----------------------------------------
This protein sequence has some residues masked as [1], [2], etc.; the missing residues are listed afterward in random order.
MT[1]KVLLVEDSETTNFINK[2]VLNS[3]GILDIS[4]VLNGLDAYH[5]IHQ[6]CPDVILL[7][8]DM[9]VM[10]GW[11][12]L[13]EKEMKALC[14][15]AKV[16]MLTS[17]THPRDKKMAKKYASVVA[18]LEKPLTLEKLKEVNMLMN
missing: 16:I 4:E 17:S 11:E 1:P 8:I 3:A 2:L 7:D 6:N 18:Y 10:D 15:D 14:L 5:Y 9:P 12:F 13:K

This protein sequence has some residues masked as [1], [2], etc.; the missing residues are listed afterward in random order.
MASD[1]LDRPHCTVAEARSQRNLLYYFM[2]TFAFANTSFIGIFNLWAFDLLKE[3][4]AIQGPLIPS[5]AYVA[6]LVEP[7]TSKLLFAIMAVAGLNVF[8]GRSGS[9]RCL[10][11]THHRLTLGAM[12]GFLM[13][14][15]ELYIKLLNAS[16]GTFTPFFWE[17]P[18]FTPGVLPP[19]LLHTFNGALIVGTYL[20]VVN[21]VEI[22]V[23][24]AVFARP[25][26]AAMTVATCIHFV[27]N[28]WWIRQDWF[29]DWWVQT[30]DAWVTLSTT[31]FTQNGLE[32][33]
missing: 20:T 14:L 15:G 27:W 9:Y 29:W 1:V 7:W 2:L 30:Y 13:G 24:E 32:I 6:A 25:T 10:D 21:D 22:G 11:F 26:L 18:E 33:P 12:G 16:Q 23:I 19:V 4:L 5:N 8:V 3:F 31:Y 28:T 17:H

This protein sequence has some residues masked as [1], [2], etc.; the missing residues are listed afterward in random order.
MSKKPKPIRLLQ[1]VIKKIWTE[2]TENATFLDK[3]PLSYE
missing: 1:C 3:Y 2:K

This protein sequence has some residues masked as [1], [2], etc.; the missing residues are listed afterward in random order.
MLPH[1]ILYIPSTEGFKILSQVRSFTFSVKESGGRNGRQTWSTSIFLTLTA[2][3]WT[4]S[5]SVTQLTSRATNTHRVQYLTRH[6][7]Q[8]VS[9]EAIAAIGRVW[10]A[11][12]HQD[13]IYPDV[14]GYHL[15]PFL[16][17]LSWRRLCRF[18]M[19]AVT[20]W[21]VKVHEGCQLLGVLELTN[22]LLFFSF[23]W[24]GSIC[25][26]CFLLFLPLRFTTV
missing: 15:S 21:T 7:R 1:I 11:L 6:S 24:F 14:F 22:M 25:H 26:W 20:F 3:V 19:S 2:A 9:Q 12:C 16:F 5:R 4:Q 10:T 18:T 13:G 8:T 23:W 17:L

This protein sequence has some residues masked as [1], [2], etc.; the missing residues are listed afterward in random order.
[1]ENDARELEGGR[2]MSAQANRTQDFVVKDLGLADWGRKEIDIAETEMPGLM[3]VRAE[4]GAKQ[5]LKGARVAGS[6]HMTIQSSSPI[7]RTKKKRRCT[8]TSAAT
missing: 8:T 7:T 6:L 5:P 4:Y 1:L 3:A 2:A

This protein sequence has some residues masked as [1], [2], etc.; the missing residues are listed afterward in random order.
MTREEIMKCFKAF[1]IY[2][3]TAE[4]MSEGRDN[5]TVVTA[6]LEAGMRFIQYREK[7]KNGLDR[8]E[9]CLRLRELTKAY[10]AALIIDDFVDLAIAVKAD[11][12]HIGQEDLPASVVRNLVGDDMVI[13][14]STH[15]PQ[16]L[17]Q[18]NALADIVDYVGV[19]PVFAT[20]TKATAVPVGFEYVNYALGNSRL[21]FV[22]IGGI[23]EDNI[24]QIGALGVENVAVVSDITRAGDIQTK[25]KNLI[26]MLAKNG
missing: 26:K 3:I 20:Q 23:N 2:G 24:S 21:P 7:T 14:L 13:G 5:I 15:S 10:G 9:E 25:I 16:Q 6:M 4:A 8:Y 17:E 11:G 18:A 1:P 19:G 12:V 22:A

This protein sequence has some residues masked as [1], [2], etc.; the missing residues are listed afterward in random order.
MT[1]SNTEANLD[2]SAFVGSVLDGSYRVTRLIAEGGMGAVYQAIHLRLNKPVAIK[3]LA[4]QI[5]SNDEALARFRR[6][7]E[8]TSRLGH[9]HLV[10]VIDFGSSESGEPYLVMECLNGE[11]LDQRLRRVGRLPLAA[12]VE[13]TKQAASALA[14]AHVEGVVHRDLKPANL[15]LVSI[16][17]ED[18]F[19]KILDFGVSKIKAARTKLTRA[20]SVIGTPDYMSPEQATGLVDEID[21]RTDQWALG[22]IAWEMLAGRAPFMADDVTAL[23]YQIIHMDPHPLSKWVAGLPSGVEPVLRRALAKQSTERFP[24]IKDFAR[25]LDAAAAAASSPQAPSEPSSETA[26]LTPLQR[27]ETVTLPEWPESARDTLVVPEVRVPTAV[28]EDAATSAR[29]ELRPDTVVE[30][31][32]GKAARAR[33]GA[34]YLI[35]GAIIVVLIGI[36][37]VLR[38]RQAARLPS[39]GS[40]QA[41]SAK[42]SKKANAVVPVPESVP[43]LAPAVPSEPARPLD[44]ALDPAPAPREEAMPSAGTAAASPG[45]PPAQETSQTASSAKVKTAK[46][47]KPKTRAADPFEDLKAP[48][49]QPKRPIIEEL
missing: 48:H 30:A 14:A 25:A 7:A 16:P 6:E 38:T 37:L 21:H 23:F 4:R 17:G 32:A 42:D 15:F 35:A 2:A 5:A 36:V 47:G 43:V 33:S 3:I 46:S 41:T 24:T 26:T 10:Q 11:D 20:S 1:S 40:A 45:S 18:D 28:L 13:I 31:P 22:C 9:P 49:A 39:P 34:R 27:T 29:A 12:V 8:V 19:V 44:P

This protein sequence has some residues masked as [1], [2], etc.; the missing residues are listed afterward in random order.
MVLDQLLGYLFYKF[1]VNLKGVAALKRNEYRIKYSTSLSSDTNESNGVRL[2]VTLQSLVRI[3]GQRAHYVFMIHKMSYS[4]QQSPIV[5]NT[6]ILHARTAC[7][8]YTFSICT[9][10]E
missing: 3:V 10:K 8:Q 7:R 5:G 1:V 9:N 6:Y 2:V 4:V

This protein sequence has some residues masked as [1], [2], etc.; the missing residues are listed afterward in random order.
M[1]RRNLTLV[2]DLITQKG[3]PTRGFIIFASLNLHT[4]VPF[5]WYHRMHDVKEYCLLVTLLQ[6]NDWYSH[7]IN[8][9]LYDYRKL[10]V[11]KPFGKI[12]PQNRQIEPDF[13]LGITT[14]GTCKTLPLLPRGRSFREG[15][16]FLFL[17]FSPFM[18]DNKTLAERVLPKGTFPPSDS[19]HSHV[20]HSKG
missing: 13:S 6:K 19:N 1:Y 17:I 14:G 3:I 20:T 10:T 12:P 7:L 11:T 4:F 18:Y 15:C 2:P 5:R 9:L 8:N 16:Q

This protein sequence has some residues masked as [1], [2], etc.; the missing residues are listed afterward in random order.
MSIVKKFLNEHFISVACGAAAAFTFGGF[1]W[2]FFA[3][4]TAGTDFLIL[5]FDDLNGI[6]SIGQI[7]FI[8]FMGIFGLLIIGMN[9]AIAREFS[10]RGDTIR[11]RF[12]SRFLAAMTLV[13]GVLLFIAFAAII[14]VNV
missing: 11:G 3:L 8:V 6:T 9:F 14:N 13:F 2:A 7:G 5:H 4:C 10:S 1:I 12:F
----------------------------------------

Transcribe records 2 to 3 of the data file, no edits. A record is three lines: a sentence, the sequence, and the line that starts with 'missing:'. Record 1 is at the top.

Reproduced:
This protein sequence has some residues masked as [1], [2], etc.; the missing residues are listed afterward in random order.
MASD[1]LDRPHCTVAEARSQRNLLYYFM[2]TFAFANTSFIGIFNLWAFDLLKE[3][4]AIQGPLIPS[5]AYVA[6]LVEP[7]TSKLLFAIMAVAGLNVF[8]GRSGS[9]RCL[10][11]THHRLTLGAM[12]GFLM[13][14][15]ELYIKLLNAS[16]GTFTPFFWE[17]P[18]FTPGVLPP[19]LLHTFNGALIVGTYL[20]VVN[21]VEI[22]V[23][24]AVFARP[25][26]AAMTVATCIHFV[27]N[28]WWIRQDWF[29]DWWVQT[30]DAWVTLSTT[31]FTQNGLE[32][33]
missing: 20:T 14:L 15:G 27:W 9:Y 29:W 1:V 7:W 2:L 30:Y 13:G 24:E 32:I 6:A 25:T 10:D 21:D 22:G 11:F 26:L 18:E 33:P 12:G 16:Q 23:I 19:V 4:L 5:N 8:V 3:F 31:Y 28:T 17:H

This protein sequence has some residues masked as [1], [2], etc.; the missing residues are listed afterward in random order.
MSKKPKPIRLLQ[1]VIKKIWTE[2]TENATFLDK[3]PLSYE
missing: 1:C 3:Y 2:K